USER REPORT: Light & Shadow in San Francisco w/ Zeiss 21mm & TMAX 3200 By Ryan Melideo

USER REPORT: Light & Shadow in San Francisco w/ Zeiss 21mm & TMAX 3200 

By Ryan Melideo

First off, I’d like to give a big thanks to Steve for developing this site and providing so many examples and reviews of new gear in the industry. His insight is definitely appreciated and I think we all feel the same way. I also would like to thank him for allowing me to contribute to the content on the site. This is my first guest posting, but second attempt at one. I didn’t get a response to my first idea submission. What’s up with that Steve?? j/k

I have been doing photography for about 2.5 years. What got me started was when I purchased a Canon 7D to shoot video. Over time, I noticed myself using the camera for more photo than video. I have worked with models and actors in the Los Angeles area for the most part, however over the past year, I have been gravitating to photojournalism and documentary photography and also have been experimenting with composited scenes. I currently shoot with a Nikon D800e as my main camera. I also have a Nikon F100 and F5 that I have been able to pick up dirt cheap used, but in impeccable condition. In addition to 35mm,

I have used a Mamiya 7ii (which I am ever so close to purchasing). I really enjoy using film and like the feeling of actually creating something you can touch when shooting on the medium.

The examples I provided here were taken one morning on a recent trip to San Francisco and were shot in the Mission district. I had brought along my Nikon F100 and a Zeiss 21mm f2.8 with the intension of using some Fuji Velvia as I walked around the city. The first morning, when I went to load the Velvia, I noticed that I still had a mostly unused roll of TMAX 3200 loaded inside the camera! I had put it in the camera weeks before when I was going to be doing some indoor shots of a band’s performance. I ended up not going to the performance so the TMAX was left inside to wait. I decided to head out and burn through the roll so I could get my Velvia loaded for the day. I wasn’t used to seeing a high iso film used in the broad daylight. I thought to myself that it might turn out interesting or it might not, but what the hell I’ll try it anyway! I decided to expose mostly for the highlights and fire away. I was using an aperture of f13 or f16 and a shutter speed of 6400 for most of the shots. I quickly shot through the roll in about 45 minutes to an hour.

When I returned from San Francisco I immediately packed up the film rolls to be shipped off for development and scanning. I usually get my film scanned at Their turn times are fast and they have a new scanning resolution they refer to as “super scans” which are scanned at a resolution of 4492×6774. While anticipating the scans, I had really not even thought about the roll of TMAX. I was only thinking about the Velvia shots I had taken. It turns out I was much more interested in the TMAX upon review. I thought that they had an interesting and gritty quality to them.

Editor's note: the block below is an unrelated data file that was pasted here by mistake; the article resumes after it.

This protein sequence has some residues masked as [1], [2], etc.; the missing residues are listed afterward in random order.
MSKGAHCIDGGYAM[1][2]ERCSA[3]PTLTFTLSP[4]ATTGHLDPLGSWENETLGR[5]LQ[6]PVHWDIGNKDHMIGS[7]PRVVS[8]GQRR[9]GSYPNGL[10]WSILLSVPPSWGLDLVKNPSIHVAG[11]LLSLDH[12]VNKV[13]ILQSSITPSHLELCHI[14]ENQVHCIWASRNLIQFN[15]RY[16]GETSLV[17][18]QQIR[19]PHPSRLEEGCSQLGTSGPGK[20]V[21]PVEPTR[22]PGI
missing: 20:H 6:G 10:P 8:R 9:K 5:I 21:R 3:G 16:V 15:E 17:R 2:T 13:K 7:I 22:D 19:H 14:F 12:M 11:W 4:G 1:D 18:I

I processed all of the image files in Lightroom 5 and only made adjustments to further enhance exposure (overall exposure, highlight, shadow) and contrast. No sharpening or other effects were applied. By reducing the overall exposure and painting in exposure in certain areas with the adjustment brush I was able to enhance the eerie feel and make the shots that were taken during the bright morning to appear that they were taken at night or dusk.

Please feel free to take a look at my website for samples of my photo and video work if you would like

Feel free to drop me a line anytime!










  1. Looks like you are underexposing – that stuff is ‘only’ ISO in daylight since it is made to be more sensitive to tungsten lighting. It’s not a bad thing necessarily.

  2. It’s likely the scanner — sometimes happens in overexposed regions. It’s not as bad here as I’ve seen it in examples with low speed films. I think it’s a form of aliasing.

  3. hey ryan, i m not the biggest fan of the tmax 3200 because of the grit. i like some of your shots, especially the firebird one rocks! what you should do with the tmax 3200 go for an exposure of 25k this makes it realy harsh and gritty. and it kicks ass in any low light situation.
    greetings the big man

  4. Wow ! Really like the results. It is not so much what is in the frame but how it looks. I like your style of shooting/processing the images. Very well done.

  5. The first shot of the house is stunning to me as well as the car. You did a great job processing them as I thought they were night shots or at least, dawn or dusk. Well done makes me want to pull out my old film cameras.

  6. Elegant Images. Well done. Always liked, even prefer, the 21mm focal length.

    Thanks for submitting your work for us to enjoy.

  7. Image 2 has an odd cross hatch pattern in it, a screen door effect.
    Was that a faulty scan?
    Otherwise the images are wonderful, dark and dreamy and generally desolate.
    The way I like it.

  8. Gorgeous, haunting images. They show that limitations can really bring one’s creativity to life.

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